Terry McAuliffe, the democratic candidate for Virginia governor, continued to appeal to voters concerned about women’s issues, with a television advertisement released Tuesday that attacks Republican opponent Ken Cuccinelli II’s record on contraception.

The ad opens with the image of a ring of birth control pills, as a woman’s voice says: “These are birth control pills. More than half of American women use them at some point in their lives. But Ken Cuccinelli sponsored a bill that could have made common forms of birth control illegal, including the pill.”

The ad points to a so-called “personhood” bill that Cuccinelli co-sponsored in 2007 while a member of the Virginia Senate that would have added a line to the state’s Constitution stating that “life begins at the moment of fertilization.” At the time, the American Congress of Obstetricians and Gynecologists said that such legislation could limit women’s access to preventative health care and contraception, including birth control medication.

The ad ends as many McAuliffe campaign ads do, with this refrain: “Why is Ken Cuccinelli interfering in our private lives? He’s focused on his own agenda. Not us.”

The new ad — titled “The Pill” — comes a week after a Washington-Abt SRBI poll showed that McAuliffe has a sizeable lead over Cuccinelli, with the shift coming primarily from female voters who prefer McAuliffe by a 24-point margin. McAuliffe’s campaign has heavily targeted women voters and run ads that attacked Cuccinelli for opposing no-fault divorce and abortion, among other women’s issues.

On the issue of birth control, Cuccinelli said during a July debate that he had never tried to outlaw common forms of birth control but that he will bring his “beliefs about protecting life” to the governor’s race.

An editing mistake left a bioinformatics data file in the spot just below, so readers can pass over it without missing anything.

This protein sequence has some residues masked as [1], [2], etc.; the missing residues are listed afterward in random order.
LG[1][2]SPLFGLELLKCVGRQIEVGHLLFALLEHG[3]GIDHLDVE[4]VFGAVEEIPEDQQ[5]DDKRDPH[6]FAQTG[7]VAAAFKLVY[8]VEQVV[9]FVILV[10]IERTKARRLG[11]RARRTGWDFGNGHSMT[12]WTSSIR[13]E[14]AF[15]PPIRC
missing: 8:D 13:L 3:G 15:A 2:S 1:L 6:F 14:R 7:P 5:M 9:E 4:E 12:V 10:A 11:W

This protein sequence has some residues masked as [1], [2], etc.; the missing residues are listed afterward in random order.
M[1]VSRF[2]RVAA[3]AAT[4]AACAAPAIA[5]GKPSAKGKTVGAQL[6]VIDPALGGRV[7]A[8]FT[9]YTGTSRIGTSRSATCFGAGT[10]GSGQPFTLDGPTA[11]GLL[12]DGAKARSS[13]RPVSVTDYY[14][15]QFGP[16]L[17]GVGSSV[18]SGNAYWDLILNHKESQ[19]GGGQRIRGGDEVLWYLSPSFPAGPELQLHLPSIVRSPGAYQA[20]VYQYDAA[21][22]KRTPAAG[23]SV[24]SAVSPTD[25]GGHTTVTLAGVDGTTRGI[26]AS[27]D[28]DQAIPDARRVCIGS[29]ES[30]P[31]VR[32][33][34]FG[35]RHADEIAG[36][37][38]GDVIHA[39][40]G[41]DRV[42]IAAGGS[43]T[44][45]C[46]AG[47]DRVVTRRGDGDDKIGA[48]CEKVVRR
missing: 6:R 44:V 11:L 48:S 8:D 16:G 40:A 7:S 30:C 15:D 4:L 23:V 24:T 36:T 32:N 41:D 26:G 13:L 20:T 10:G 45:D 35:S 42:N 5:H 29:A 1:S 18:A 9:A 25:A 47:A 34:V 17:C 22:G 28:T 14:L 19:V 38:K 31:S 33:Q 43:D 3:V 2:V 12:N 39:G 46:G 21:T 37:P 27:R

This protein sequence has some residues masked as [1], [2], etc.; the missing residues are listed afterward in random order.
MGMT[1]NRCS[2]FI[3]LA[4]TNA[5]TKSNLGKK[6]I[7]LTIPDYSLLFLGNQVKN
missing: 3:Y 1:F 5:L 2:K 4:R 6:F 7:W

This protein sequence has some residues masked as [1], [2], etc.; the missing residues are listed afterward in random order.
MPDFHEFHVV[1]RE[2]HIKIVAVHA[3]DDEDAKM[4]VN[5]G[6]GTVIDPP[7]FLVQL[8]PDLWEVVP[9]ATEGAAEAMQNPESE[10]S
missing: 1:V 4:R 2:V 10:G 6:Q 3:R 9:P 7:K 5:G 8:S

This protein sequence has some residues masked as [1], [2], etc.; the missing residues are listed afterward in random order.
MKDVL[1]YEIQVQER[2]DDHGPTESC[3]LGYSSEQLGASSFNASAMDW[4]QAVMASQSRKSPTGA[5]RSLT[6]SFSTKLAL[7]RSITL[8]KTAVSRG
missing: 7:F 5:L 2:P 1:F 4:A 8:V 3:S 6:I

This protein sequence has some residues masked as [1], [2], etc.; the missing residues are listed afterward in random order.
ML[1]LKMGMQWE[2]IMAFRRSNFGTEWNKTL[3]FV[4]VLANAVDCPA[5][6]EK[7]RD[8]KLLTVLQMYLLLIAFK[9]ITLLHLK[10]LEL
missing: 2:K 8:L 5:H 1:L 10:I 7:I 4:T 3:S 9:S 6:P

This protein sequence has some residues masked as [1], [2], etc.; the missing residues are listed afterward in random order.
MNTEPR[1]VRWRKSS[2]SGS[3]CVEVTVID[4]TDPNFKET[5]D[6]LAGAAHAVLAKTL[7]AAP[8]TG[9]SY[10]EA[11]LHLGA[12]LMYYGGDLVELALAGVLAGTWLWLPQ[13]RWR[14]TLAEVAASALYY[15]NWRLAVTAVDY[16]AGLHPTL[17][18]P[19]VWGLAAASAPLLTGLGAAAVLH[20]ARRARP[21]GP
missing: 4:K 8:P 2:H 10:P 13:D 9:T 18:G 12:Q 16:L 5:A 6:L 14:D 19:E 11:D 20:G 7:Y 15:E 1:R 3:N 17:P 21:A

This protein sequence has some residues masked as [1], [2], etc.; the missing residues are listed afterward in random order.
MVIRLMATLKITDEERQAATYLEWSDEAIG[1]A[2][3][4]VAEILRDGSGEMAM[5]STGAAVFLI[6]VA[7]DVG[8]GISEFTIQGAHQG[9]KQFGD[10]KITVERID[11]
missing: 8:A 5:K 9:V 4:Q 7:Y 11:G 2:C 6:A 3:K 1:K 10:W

Anna Nix, a Cuccinelli campaign spokeswoman, said that the candidate “has made it clear he will not ban contraception, period; yet Terry McAuliffe continues to spread lies demonstrating once again that Virginians can’t trust him.”

Cuccinelli’s campaign has tried to present a softer image of the conservative candidate, who established a sexual assault awareness group in college and played a role in the release of a man wrongly convicted of rape. The campaign recently released ads that feature women talking about Cuccinelli, including a Richmond school board member who says claims that the candidate has “some agenda against women” is “ridiculous.”

McAuliffe spokesman Josh Schwerin has said that such a claim is fair.

“Ken Cuccinelli has spent his entire career trying to interfere in Virginians’ private lives,” Schwerin said in a statement Tuesday. “Virginians can surely expect that as governor, Cuccinelli would abuse his power and attempt to impose his personal extreme ideology on all Virginia families.”